The welfare of the shorebirds migrating through Delaware Bay is reliant on the welfare of the horseshoe crabs. Some years horseshoe crabs come ashore late in the birds’ migration. Beachfronts may have suffered winter erosion or crabs’ numbers could have been severely jeopardized by harvest. Furthermore their conservation is not without controversy. Horseshoe crabs also serve other purposes. Whole females are used for bait in conch and eel traps. More crucially, they are harvested and bled because their blood contains chemical properties widely used by the pharmaceutical industry to detect gram-negative bacteria, and that harvest results in an unknown percentage of mortalities as well.
Every human vaccine, injectable, and transplant is tested using Limulus amebocyte lysate or LAL. Horseshoe crabs play an important historical role in the development of safe vaccines because their blood clots in the presence of bacteria. For years rabbits played this role but sometimes they died, plus results were not instantaneous or nearly as reliable. The LAL test is no longer the only choice but it’s still utilized because of foot dragging by our federal agencies to fully approve an artificial alternative called recombinant factor C or rFC. It actually has the same level of efficacy as LAL and is derived from worms that can be raised in labs. It involves a kind of cell cloning, there are no deaths, and no wild species are exploited. In other words, horseshoe crabs do not have to be bled, but still are.
Horseshoe crabs are called a living fossil, having existed unchanged for 445 million years—essentially 1,500 times longer than man, making them one of the most perfectly evolved and successful creatures on earth. In fact more medical discoveries have been made using horseshoe crabs than with any other living creature. And yet we have allowed them to be imperiled by harvest as bait and for the medical industry. Their largest known populations are now here in the Delaware Bay. Populations worldwide have either declined or have been extirpated.
In the earliest days the horseshoe crab harvesters were not interested in preserving this species. During meetings leading up to the moratorium that Gov. Christine Whitman placed on crab harvest, one crabber told Rutgers Ecologist Dr. Burger, and myself, “I might feel bad, but I would take the last horseshoe crab!” Some of the meetings and hearings between conservationists and fishermen became so contentious that we had to be escorted to and from the venues by conservation officers and state troopers.
Burger explained, “Commercial fishermen didn’t think of crabs as having anything to do with migratory shorebirds. When the moratorium was established I was placed on the Atlantic States Marine Fishery Committee’s Horseshoe Crab Technical Committee; everyone else was a commercial fisherman who wanted to take as many crabs as possible.” Conservation, shorebirds, and horseshoe crabs needed a voice.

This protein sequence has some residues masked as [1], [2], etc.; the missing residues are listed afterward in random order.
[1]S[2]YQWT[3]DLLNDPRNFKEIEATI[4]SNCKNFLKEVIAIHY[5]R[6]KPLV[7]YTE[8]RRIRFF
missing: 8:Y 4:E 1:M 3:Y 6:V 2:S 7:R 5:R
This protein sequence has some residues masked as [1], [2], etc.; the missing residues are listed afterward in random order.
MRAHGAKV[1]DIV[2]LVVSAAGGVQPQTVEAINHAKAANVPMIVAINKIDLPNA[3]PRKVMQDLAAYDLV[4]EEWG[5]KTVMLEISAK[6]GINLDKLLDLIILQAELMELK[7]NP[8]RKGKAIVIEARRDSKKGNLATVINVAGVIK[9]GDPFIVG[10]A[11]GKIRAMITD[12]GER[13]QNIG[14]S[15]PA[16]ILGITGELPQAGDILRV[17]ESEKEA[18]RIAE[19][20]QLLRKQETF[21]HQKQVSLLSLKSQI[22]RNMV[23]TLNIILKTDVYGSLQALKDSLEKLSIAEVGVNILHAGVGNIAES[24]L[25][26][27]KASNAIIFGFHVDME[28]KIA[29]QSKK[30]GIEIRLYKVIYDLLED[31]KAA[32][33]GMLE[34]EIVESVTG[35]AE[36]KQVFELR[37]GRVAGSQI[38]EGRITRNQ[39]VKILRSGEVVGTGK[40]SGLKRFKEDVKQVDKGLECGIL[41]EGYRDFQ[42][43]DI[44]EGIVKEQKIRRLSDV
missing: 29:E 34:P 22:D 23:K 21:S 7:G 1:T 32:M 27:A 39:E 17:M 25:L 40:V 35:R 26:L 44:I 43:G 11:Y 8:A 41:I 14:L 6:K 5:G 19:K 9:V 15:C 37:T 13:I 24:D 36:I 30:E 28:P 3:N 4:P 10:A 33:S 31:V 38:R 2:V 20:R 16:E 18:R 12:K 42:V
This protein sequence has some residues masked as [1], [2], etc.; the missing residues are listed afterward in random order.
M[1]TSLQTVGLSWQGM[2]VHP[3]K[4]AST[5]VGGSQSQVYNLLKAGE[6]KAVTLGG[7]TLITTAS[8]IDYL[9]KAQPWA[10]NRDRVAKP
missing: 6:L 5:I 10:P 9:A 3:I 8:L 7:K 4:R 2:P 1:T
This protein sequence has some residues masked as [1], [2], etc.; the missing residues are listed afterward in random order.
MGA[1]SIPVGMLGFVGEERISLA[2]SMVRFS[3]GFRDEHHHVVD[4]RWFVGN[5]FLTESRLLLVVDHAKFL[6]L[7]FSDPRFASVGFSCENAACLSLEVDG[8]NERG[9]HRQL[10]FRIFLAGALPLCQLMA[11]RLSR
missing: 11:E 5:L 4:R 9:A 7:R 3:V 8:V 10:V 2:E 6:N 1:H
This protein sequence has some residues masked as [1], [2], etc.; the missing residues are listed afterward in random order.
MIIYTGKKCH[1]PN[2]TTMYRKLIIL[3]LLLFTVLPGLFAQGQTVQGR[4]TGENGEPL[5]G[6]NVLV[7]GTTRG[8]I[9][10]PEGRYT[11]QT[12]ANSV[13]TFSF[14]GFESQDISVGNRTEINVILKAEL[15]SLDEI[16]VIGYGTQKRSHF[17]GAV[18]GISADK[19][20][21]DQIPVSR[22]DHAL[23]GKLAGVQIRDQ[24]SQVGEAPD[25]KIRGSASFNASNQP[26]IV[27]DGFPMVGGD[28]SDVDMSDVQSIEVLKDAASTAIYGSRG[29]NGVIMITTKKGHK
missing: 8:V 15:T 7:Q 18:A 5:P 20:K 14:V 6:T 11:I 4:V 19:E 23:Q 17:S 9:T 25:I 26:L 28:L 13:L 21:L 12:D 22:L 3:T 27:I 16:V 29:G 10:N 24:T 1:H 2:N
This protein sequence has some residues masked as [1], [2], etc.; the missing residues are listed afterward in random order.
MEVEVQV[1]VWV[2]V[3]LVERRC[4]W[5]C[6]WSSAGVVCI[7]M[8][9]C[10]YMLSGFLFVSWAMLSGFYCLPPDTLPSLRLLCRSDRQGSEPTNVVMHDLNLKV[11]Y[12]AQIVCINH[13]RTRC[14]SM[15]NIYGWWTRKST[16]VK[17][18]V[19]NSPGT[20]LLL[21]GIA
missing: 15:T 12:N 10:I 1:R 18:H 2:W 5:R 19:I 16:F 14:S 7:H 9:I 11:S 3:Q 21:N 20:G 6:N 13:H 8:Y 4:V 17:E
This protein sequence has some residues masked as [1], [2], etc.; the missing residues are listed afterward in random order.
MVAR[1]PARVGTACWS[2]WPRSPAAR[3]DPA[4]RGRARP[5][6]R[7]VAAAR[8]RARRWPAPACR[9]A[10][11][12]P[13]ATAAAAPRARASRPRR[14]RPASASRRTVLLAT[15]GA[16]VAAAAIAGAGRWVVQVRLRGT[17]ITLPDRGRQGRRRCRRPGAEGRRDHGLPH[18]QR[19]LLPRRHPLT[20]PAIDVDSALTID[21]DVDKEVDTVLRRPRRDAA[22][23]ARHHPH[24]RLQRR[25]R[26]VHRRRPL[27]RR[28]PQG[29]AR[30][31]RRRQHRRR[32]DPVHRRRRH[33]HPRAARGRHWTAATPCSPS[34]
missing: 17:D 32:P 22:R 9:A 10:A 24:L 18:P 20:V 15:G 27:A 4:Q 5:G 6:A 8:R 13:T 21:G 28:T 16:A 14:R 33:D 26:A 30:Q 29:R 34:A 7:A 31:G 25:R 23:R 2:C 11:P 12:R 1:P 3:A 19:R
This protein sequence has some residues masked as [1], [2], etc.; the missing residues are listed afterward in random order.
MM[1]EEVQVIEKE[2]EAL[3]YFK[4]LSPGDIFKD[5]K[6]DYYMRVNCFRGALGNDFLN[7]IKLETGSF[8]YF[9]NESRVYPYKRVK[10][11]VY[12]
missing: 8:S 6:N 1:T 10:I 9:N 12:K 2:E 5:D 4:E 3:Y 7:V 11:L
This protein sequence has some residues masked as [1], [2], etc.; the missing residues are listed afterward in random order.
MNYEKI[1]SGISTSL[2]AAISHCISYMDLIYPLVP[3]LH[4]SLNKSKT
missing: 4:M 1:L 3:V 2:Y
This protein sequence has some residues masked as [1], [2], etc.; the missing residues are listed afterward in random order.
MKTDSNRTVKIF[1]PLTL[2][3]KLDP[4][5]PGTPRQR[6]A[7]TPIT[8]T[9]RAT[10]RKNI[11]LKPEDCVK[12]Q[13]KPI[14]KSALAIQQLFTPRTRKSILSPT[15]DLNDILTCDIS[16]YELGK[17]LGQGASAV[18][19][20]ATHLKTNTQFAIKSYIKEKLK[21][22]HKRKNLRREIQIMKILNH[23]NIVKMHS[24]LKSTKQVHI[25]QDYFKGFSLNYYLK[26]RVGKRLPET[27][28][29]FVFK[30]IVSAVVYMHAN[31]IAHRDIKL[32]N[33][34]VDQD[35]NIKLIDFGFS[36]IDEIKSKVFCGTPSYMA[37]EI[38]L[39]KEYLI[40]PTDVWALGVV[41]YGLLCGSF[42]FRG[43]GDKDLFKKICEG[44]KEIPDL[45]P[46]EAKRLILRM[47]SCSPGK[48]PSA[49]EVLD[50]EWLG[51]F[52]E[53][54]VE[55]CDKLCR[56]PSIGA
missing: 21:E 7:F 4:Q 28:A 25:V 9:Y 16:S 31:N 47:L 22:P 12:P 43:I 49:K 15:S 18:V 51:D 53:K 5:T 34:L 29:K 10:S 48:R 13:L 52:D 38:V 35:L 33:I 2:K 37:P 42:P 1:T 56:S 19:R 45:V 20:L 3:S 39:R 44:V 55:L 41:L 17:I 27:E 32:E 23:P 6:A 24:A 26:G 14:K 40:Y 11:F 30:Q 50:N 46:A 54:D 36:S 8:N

Because of the inter-reliance of species and their food webs, biologists are continually moving conservation toward a holistic approach to protecting ecosystems. Thus the work of the shorebird scientists is not just about one shorebird species, nor is it just about shorebirds and horseshoe crabs. Dr. Niles explains that the horseshoe crab is a keystone species on which many species rely—weakfish, striped bass, eels, and many more, plus many others yet to be defined. In the end, we eat the fish at the top of the food chain (bass, bluefish, others), and commercial and recreational fisheries suffer when horseshoe crabs and their eggs decline. Neglecting crabs is to neglect the Bay’s health in its entirety.
The Technical Committee established a management plan for horseshoe crabs that had to include the welfare of shorebirds. This was the first two-species fisheries plan in the United States, truly a groundbreaking direction in protection. Never before had two different creatures been addressed collectively. “So instead of just trying to preserve horseshoe crabs for their own population numbers or for fisheries take, the Committee had to develop a plan that would sustain the migratory shorebirds as well,” Burger shared.
This ecosystem approach makes the Delaware Bay Shorebird Project and its associated work one of the most incredible studies in the entire world and has acted as a model for species researchers.
As I’m writing this we are beset by concern and held in suspense: Will the shorebirds come back? Did they successfully breed last summer in their Arctic nesting grounds? Will they return on their northern trek from South America to our shores to feast on horseshoe crab eggs? Will there be enough eggs for the shorebirds to nearly double their weight while here? Will the crabs come ashore at the right time to provide an abundance of eggs to feed them? These are not givens, and not every year is a success. Shorebird species numbers can’t be sustained if successive failures ensue. One season doesn’t give us the clarity to know the fate of these birds, but we know they can’t withstand much in the way of consecutive disasters. Their overall population trajectory simply will not allow it.
I asked Dr. Burger, “Tell me why anyone should care?” Her reply: “Because most species have an interaction and a relationship with other species in an ecosystem, so when we remove one species we don’t know the effect it will have in a long-term sense.”
Many wildlife habitats have been altered by people, and biologists often have to amend them to try to sustain species. Dr. Burger continued, “On a different level, on a moral level, we have a responsibility to leave wilderness and wildlife in the condition in which we found it. A colleague of mine restored a marsh in California. Everything appeared healthy—perfect. Then about 15 years later it collapsed—the marsh was unhealthy. It turned out one small necessary insect was missing. And the marsh wasn’t viable without it. So we don’t know the exact role of any species.”
Once they’re gone, we can’t bring them back. It’s better to preserve what we have than to try to restore habitats. For those of us who live locally, and are lucky enough to have this amazing migratory phenomenon take place in our region, our awareness and good fortune give us an added responsibility to protect these creatures.